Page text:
The Virtual Kilimanjaro Challenge

Saturday 18th – Tuesday 28th July 2020

Have you ever wanted to climb to the top of Mt Kilimanjaro?

Have you climbed it before and want a trip down memory lane? 

Does the idea of trekking 68.5kms to 5,895m interest you?

Due to Covid 19, we unfortunately can't travel to Tanzania to complete this incredible trek however we remain committed to fundraising for our charity projects and to providing ways for you to keep up your exercise with us. 

Want to do the real Kilimanjaro trek in 2021 with us? Email [email protected] to let us know and we'll keep you informed.

Are you up for this virtual charity challenge?

If so, then join Gulf for Good with Jim Berry, Founder of Larchfield’s Children’s Home and Anne Edmondson, Chairwoman of Gulf for Good on Saturday 18th July at 11am for our Virtual Kilimanjaro Challenge. 

CHARITY PROJECT: This charity challenge will empower you to virtually walk the same distance to one of the most beautiful wonders of the world while contributing funds for our charity project in Peru, Chichuchas Wasi. Together, our goal is to raise USD 14,000 (AED 50,000) to support classroom renovations, building a playground facility and supporting dormitories for students at Chichuchas Wasi.


Here’s how it works:

  1. Make a minimum donation of AED 100 to register through YallaGive.
  2. You will then receive an email providing all the information and instructions you need to take part.
  3. Download Zoom to your device and join us at the virtual start line for the warm-up, then off you go!

You will have 10 days to complete the challenge. There will be pictures and videos shared with you as you progress so you can get a feel for what the real Kilimanjaro trek is like. A few surprises along the way too!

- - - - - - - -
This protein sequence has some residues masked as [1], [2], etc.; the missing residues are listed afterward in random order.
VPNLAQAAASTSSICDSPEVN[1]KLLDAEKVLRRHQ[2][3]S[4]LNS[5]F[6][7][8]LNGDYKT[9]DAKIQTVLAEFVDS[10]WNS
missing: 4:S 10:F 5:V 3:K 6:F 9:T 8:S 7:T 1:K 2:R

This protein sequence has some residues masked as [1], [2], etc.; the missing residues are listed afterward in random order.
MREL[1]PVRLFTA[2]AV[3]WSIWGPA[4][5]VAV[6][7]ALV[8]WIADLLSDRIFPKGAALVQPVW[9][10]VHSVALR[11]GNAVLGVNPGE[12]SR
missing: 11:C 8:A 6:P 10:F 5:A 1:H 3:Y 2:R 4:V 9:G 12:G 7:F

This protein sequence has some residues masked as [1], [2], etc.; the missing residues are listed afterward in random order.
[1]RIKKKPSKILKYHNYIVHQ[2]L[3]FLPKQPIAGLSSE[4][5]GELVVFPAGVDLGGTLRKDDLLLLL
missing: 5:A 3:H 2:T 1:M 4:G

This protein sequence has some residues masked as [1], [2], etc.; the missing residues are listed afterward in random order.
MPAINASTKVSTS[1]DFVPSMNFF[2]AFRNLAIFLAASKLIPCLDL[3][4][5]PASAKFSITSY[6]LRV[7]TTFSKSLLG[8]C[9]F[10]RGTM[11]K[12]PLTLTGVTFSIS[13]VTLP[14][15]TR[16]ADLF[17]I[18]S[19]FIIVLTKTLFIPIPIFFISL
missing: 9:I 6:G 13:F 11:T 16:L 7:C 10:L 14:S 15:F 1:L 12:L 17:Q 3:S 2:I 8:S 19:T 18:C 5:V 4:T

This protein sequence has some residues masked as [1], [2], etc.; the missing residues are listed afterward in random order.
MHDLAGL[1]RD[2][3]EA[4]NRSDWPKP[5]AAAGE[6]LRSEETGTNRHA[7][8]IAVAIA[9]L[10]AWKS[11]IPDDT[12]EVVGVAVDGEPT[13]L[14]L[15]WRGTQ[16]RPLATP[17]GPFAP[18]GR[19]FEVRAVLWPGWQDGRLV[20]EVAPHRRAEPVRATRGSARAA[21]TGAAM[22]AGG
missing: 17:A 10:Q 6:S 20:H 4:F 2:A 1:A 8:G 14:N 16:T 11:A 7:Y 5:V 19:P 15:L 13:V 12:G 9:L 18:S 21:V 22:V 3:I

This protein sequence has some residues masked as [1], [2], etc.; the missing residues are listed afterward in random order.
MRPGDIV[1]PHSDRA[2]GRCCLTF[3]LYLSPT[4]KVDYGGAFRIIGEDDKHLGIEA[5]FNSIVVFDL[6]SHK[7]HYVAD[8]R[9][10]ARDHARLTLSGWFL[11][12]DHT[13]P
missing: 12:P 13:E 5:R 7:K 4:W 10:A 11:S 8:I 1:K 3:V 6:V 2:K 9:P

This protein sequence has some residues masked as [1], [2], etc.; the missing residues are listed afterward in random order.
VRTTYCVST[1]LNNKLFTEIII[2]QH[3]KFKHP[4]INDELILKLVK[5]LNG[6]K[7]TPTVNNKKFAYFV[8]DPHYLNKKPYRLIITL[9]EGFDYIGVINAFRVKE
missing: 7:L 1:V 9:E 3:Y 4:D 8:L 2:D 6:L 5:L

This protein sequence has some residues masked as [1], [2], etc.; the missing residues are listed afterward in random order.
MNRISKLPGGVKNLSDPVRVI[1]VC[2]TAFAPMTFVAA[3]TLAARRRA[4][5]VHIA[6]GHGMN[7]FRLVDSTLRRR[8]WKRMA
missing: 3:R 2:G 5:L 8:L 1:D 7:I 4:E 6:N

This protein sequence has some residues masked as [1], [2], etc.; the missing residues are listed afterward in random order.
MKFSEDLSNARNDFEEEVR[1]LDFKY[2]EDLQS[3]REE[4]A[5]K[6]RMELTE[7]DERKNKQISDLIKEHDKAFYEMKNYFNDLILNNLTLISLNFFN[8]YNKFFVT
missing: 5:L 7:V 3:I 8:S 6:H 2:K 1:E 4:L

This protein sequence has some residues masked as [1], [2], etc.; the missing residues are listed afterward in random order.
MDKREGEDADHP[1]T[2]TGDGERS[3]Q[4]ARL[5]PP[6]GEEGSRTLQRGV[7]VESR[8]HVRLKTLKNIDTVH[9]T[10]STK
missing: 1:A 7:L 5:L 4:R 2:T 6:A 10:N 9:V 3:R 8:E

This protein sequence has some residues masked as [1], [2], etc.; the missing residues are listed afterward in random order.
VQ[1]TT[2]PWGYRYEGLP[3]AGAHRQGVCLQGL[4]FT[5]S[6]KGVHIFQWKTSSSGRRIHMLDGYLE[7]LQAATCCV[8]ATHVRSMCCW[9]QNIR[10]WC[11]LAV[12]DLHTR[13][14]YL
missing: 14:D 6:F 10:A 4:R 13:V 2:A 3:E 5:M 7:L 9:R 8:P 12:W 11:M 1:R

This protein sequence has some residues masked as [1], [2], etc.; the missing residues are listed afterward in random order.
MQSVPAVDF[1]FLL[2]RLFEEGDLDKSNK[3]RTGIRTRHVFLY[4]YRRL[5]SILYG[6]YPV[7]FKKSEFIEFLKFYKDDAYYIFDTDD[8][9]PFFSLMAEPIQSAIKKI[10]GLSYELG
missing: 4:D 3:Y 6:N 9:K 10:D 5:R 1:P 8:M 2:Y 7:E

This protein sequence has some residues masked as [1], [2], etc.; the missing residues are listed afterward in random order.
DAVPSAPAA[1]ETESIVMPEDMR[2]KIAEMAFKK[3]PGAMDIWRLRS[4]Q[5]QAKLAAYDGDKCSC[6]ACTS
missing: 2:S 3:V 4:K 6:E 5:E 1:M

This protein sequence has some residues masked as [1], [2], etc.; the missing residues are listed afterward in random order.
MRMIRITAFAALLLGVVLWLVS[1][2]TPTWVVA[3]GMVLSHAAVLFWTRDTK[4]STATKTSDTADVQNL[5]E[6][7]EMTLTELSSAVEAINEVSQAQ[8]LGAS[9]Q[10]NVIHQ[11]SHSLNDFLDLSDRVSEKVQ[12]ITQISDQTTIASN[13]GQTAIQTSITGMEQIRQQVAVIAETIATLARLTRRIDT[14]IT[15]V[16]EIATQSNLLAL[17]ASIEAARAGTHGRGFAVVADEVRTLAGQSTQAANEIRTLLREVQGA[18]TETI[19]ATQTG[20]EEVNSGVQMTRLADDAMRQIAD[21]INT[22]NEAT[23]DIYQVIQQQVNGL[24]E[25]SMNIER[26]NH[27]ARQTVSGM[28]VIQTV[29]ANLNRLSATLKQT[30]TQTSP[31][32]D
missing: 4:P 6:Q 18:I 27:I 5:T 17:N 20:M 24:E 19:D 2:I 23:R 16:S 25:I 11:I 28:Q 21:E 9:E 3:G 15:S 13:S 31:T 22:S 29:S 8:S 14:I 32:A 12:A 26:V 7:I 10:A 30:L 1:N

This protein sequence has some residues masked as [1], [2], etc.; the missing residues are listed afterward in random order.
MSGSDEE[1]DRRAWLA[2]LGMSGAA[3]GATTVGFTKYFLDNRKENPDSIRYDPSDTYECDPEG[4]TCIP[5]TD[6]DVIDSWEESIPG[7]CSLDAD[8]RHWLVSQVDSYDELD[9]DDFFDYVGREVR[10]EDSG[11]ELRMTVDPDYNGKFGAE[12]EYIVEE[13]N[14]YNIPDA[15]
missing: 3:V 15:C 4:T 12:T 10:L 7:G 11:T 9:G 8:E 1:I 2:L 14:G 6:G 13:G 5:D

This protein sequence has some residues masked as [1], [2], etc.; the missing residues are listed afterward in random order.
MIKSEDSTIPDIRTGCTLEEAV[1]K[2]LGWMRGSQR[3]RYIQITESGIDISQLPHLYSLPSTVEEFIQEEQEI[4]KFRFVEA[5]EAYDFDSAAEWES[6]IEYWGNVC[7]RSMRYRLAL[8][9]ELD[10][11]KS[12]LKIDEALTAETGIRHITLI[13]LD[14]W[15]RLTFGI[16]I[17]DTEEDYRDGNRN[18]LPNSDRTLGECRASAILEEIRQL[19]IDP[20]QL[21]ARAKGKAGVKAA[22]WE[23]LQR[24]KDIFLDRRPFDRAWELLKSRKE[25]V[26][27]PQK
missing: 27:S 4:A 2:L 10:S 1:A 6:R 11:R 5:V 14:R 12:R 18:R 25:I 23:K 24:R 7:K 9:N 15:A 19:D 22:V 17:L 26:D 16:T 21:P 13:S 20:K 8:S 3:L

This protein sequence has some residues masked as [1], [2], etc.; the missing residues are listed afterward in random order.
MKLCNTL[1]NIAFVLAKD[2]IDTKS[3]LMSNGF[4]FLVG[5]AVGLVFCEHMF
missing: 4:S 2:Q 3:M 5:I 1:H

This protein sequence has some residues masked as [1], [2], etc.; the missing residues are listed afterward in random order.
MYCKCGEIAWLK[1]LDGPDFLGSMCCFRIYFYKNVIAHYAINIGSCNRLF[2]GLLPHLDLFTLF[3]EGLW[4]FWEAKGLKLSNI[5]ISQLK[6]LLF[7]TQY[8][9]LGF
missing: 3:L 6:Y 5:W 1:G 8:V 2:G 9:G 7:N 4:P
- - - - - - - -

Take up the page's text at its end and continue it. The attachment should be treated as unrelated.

Driven by the impact of the COVID-19 world-wide crisis, our charity projects need your support more than ever before. 

Our international challenges are currently on-hold. We are trying to still support our charity projects through other events until we can get back to the mountains.

Your donation will go a long way to support our project, Larchfield’s Children’s Home in Tanzania. Larchfield is a purpose built orphanage providing a safe haven for homeless children where, despite having begun their lives at a disadvantage, they can grow up to lead happy, responsible and caring lives and be a credit to the community they live in, inspiring others by their example.

This event is pending approval from the Islamic Affairs and Charitable Activities Department.


Marangu to Mandara Hut (2,740m) 4 hours, 7kms

Trekking: Marangu to Mandara Hut (2,740m) 4 hours, 7kms

The first day’s climb is relatively easy and passes through rain forest to reach Mandara Hut.  We will have a great chance to enjoy the verdant scenery, abundant bird life and monkeys that inhabit the forest.

We will have lunch along the way before reaching the hut, where there will be some time to relax and explore before dinner.


Mandara to Horombo Hut (3,800m) 6-7 hours, 12 kms

Trekking: Mandara to Horombo Hut (3,800m) 6-7 hours, 12 kms

After breakfast, we will trek for about half an hour before emerging from the rain forest into Alpine meadow.  The rest of the trek today is beautiful, with splendid views and spectacular vegetation.


Horombo to Kibo Hut (4,700m) 6 hours, 9.5 kms

Trekking: Horombo to Kibo Hut (4,700m) - 6 hours, 9.5 kms